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Howling Sycamore - Seven Pathways To Annihilation

Howling Sycamore
Seven Pathways To Annihilation
by Max Elias at 12 August 2019, 11:02 PM

This is an exciting album to review. HOWLING SYCAMORE is yet another project to feature Hannes Grossmann, who despite being a drummer, is one of the main songwriting forces behind amazing Progressive Death Metal bands, like OBSCURA and ALKALOID (he also drummed for NECROPHAGIST, who were the gods of Technical Death Metal). His solo work is fantastic as well. All of this is to say that the bar is high with this album, rife with beauty, unconventional riffs, technical wizardry, the whole package that usually comes with the Hannes Grossman name.

“Mastering Fire” starts pretty atmospherically, with clean vocals entering immediately over soft clean guitar that quickly turns into distortion. The sparse, mood-setting arpeggiation is still dominant, even with drums pounding away. A small but significant lead precedes a shift in feel before the vocals return. Oh, and all of this is in the first 2 and a half minutes of the song; lots of intricacy to unpack going forward. Guitars stick mostly to arpeggio-heavy parts that create an air of beauty mixed with dissonance, punctuated by the distorted tone. Though there are lots of sections, the cohesion never breaks.

“Departure” is also defined by dissonant arpeggiation, although the drumming is a bit crazier and the vocals alternate between levels of harshness. It doesn’t sound easy to play, but this time it looks like Hannes Grossmann went for Death Metal on the progressive side of things rather than the technical. The song breaks away from the main form multiple time, but resolves expertly. The general dynamic of the album is interesting in that the drumming (virtuosic as expected) is classic extreme metal madness, but the rest of the instrumentation is, at least for Death Metal, fairly laid-back. For example, in “Initiation”, a great song filled with eerie, back-of-the-mix guitar passages that invoke a floating atmosphere. The drumming is really the only part of it that could be described as heavy.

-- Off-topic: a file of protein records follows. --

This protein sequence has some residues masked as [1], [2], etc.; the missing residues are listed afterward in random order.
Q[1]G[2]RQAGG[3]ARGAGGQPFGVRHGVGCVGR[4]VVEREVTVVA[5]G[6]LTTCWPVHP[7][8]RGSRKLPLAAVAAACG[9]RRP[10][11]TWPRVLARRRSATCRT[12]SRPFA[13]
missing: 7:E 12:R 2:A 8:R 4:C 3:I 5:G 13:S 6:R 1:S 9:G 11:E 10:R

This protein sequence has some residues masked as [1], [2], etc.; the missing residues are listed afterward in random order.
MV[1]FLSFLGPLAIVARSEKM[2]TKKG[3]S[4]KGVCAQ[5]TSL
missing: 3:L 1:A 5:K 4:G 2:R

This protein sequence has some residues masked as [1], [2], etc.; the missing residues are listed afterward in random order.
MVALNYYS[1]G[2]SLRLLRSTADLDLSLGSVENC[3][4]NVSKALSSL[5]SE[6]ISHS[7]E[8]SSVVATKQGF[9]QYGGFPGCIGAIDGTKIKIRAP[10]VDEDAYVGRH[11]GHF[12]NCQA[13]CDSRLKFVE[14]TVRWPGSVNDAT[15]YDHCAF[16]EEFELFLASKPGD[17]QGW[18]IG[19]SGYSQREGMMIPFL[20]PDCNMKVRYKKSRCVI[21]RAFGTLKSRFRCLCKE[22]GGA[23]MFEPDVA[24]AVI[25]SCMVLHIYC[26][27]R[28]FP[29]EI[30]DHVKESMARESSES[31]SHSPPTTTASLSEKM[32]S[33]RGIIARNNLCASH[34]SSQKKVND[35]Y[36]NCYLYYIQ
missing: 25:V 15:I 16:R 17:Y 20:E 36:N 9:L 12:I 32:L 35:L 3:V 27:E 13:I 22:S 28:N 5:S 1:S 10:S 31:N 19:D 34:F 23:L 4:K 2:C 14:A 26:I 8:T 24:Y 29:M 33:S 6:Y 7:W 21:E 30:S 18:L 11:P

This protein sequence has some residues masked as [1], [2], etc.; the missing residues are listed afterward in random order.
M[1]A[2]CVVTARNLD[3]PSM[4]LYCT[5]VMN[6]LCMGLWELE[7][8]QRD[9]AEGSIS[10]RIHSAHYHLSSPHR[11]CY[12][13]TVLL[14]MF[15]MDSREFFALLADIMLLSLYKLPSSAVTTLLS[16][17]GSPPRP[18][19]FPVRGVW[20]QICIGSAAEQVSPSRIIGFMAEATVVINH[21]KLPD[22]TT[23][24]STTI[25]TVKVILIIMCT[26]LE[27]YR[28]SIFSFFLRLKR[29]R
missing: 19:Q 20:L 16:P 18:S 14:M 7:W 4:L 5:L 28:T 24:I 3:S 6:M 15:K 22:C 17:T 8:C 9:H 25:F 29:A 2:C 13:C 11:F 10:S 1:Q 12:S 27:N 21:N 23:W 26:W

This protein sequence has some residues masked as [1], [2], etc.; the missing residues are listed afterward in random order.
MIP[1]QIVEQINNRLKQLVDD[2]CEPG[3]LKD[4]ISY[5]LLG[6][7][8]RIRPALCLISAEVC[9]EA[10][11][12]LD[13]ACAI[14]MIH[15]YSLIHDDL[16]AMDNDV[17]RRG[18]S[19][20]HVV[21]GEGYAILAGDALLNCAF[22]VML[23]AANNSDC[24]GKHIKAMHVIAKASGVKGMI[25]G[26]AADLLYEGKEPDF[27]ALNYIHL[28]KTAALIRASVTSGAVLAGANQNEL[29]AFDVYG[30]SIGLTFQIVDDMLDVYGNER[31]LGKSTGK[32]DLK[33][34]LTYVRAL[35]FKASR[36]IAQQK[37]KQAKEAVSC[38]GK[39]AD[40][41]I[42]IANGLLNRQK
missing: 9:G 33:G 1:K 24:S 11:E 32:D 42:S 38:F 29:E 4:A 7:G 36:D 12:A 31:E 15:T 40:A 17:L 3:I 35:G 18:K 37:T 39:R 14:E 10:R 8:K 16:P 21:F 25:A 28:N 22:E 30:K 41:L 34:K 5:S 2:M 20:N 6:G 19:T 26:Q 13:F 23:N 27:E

“Second Sight” opens on evil-sounding arpeggios that sound like bells ringing. McMaster’s clean vocals make it tranquil rather than haunting. This is a well-made song, and the harmonies are impressive, but it is not a great song to listen to when tired (as I may or may not have discovered while writing this review). The highest intensity moment comes during the solo—which is the first of the album—a shreddy, Jazz-Metally whirlwind.

The fastest song on the album is “Sorceror”, the final track, which still doesn’t even come close to the audacity of other projects Grossmann has spearheaded. Not that speed is the most important thing in music, but it might throw off people who know Hannes from his work in OBSCURA or NECROPHAGIST. This is Progressive Death Metal, which comes in so many forms. The musicianship involved is astounding, and the writing is interesting. But it does feel at times as if this is an album comprised entirely of atmospheric interludes, with no big riff or conclusion tying it together.

Songwriting: 8
Originality: 10
Memorability: 8
Production: 9

4 Star Rating

1. Mastering Fire
2. Departure
3. Initiation
4. Second Sight
5. Raw Bones
6. Tempest’s Chant
7. Sorcerer
Jason McMaster - Vocals
Davide Tiso - Guitar / Bass
Hannes Grossmann - Drums
Bruce Lamont - Baritone Saxophone
Kevin Hufnagel – Lead Guitars
Record Label: Prosthetic Records


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